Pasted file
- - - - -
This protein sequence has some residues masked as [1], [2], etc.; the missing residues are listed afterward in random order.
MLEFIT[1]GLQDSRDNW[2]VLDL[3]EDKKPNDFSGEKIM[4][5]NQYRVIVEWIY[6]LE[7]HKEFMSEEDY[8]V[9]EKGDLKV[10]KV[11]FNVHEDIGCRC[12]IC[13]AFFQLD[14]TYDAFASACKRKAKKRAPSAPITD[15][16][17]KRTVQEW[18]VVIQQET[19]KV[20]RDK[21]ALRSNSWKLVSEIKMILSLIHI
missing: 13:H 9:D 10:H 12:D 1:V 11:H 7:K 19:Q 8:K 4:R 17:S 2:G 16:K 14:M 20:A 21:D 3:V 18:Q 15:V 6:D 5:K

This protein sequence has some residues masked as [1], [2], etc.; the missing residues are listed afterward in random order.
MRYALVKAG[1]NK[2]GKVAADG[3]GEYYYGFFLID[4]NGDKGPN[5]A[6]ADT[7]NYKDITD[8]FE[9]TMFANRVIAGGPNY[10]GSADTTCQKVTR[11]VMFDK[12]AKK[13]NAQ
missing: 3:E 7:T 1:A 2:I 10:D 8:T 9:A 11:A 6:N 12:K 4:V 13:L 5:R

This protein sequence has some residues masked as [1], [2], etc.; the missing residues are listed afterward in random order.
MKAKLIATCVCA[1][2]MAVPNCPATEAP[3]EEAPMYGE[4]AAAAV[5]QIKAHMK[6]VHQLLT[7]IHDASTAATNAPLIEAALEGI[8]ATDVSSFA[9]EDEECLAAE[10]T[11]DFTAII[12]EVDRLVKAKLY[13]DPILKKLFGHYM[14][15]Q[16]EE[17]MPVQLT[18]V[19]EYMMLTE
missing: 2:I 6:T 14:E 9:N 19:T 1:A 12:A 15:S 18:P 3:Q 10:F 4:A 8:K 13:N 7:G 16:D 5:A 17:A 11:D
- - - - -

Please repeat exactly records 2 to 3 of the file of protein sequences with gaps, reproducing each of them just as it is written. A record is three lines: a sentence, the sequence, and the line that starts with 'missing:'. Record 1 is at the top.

This protein sequence has some residues masked as [1], [2], etc.; the missing residues are listed afterward in random order.
MRYALVKAG[1]NK[2]GKVAADG[3]GEYYYGFFLID[4]NGDKGPN[5]A[6]ADT[7]NYKDITD[8]FE[9]TMFANRVIAGGPNY[10]GSADTTCQKVTR[11]VMFDK[12]AKK[13]NAQ
missing: 3:E 7:T 1:A 2:I 10:D 8:T 9:A 11:A 6:N 12:K 4:V 13:L 5:R

This protein sequence has some residues masked as [1], [2], etc.; the missing residues are listed afterward in random order.
MKAKLIATCVCA[1][2]MAVPNCPATEAP[3]EEAPMYGE[4]AAAAV[5]QIKAHMK[6]VHQLLT[7]IHDASTAATNAPLIEAALEGI[8]ATDVSSFA[9]EDEECLAAE[10]T[11]DFTAII[12]EVDRLVKAKLY[13]DPILKKLFGHYM[14][15]Q[16]EE[17]MPVQLT[18]V[19]EYMMLTE
missing: 2:I 6:T 14:E 9:N 19:T 1:A 12:A 15:S 18:P 3:Q 10:F 4:A 8:K 13:N 7:G 16:D 5:A 17:A 11:D